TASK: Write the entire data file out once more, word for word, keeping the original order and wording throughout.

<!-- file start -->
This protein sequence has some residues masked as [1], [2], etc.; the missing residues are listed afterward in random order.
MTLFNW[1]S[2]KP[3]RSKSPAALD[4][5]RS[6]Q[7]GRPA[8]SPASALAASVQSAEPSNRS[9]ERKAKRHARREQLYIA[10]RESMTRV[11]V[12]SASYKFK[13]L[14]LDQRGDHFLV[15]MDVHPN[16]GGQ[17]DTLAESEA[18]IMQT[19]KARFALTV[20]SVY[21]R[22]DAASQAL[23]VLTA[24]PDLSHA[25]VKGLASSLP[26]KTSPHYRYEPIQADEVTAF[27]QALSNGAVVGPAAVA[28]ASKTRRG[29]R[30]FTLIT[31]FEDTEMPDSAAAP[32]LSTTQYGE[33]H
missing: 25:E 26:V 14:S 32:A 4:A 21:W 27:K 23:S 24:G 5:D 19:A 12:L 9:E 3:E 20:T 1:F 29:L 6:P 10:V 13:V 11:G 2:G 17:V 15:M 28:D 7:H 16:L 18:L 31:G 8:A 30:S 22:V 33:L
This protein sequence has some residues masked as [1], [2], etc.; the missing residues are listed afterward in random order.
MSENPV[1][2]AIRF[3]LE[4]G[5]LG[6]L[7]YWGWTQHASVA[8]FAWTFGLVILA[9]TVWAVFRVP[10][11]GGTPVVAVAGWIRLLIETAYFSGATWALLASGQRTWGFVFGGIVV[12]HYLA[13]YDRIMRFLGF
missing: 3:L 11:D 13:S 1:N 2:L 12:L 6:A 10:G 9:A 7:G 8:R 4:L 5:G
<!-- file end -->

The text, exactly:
This protein sequence has some residues masked as [1], [2], etc.; the missing residues are listed afterward in random order.
MTLFNW[1]S[2]KP[3]RSKSPAALD[4][5]RS[6]Q[7]GRPA[8]SPASALAASVQSAEPSNRS[9]ERKAKRHARREQLYIA[10]RESMTRV[11]V[12]SASYKFK[13]L[14]LDQRGDHFLV[15]MDVHPN[16]GGQ[17]DTLAESEA[18]IMQT[19]KARFALTV[20]SVY[21]R[22]DAASQAL[23]VLTA[24]PDLSHA[25]VKGLASSLP[26]KTSPHYRYEPIQADEVTAF[27]QALSNGAVVGPAAVA[28]ASKTRRG[29]R[30]FTLIT[31]FEDTEMPDSAAAP[32]LSTTQYGE[33]H
missing: 25:E 26:V 14:S 32:A 4:A 21:W 27:K 23:S 24:G 5:D 19:A 12:L 9:E 3:E 20:T 1:F 29:L 6:P 10:V 13:V 11:G 2:G 17:V 15:M 28:D 7:H 16:L 18:L 31:G 8:A 30:S 22:V 33:L
This protein sequence has some residues masked as [1], [2], etc.; the missing residues are listed afterward in random order.
MSENPV[1][2]AIRF[3]LE[4]G[5]LG[6]L[7]YWGWTQHASVA[8]FAWTFGLVILA[9]TVWAVFRVP[10][11]GGTPVVAVAGWIRLLIETAYFSGATWALLASGQRTWGFVFGGIVV[12]HYLA[13]YDRIMRFLGF
missing: 3:L 11:D 13:S 1:N 2:L 12:L 6:A 10:G 9:A 7:G 8:R 4:L 5:G